Today, on the International Day for the Elimination of Violence Against Women, we at FEMYSO, a majority female-led pan-European Muslim youth organisation, commemorate victims and survivors of all forms of violence against women and girls, and recognise the voices of all courageous women and girls who tirelessly continue to fight for human rights.
Violence against women is a human rights violation and must be eliminated in all its forms. Indeed, it is “one of the most widespread, persistent and devastating human rights violations in our world today [and] remains largely unreported due to the impunity, silence, stigma and shame surrounding it” (UN Women).
Within a context of the devastating COVID-19 pandemic, the eyes of many have opened more to the reality of gendered violence. According to the UN, even before the pandemic hit us, 243 million women and girls were abused by their intimate partners in the 12 months prior to the pandemic – globally. This violence only intensified, and instances only increased during the pandemic, as a result of sheltering at home from the global pandemic and of the limitation of support services. Furthermore, intersectional forms of discrimination, such as gendered Islamophobia, remained further under-reported and not spotted.
This devastating reality gives us at FEMYSO a deeper motivation to continue to develop and deliver human rights education programmes and campaigns, as well as to improve the safeguarding and implementation of robust safety and support services within our organisational structure. Indeed, since abuse is not always physical, we are currently preparing a dedicated training programme on mental health at the European Youth Centre in Budapest early next year.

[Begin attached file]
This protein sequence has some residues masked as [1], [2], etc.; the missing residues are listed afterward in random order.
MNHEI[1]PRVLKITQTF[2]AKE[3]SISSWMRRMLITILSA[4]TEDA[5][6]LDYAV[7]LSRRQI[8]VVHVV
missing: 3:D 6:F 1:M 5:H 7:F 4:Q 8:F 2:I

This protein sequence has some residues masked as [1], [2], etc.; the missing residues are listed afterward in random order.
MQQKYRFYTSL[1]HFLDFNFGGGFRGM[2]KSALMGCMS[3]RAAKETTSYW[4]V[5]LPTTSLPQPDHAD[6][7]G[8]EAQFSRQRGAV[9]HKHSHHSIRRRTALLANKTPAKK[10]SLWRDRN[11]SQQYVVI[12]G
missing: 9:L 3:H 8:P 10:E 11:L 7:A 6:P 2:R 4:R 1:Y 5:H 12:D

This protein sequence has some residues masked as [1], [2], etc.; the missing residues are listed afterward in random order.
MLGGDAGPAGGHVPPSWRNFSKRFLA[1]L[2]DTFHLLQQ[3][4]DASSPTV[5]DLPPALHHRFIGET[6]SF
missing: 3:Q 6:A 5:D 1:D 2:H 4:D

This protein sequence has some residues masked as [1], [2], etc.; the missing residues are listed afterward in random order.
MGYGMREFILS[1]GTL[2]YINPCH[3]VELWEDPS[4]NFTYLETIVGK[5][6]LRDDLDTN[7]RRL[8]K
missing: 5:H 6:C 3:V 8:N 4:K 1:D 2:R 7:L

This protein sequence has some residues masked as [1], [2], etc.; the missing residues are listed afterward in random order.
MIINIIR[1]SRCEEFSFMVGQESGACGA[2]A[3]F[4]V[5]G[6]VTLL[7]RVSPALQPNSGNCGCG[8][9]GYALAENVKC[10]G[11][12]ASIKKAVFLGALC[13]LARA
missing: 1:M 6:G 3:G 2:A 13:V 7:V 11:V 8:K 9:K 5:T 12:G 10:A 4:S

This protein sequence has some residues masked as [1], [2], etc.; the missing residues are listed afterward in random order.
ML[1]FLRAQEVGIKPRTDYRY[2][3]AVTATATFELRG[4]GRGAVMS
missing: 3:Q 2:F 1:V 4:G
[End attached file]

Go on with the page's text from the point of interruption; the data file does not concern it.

A flagship example is our current partnership with civil society organisations for Project MEET – an EU-funded comprehensive programme aimed at tackling gendered Islamophobia. This is intersectional discrimination that Muslim women and girls suffer based mainly on grounds of ethnicity, religion and gender. Indeed, the majority of the ways in which Islamophobia is produced, is targeted towards women: due to their dress and the idea that Muslim women are oppressed and must be liberated. These attacks are highly personalised, because they depend on individuals identifying Muslim women and punishing them for their identity.
At FEMYSO, it is our mission to strive for a diverse, cohesive and vibrant Europe, and the commitment to end all forms of violence against women and girls is part of this.
- FEMYSO (est. 1996) is a network organisation for 33 Muslim youth and student organisations across 20 European countries, and is the leading voice for European Muslim youth, developing and empowering them, and working to build a more diverse, cohesive and vibrant Europe.
- For more media-related information or requests please email firstname.lastname@example.org.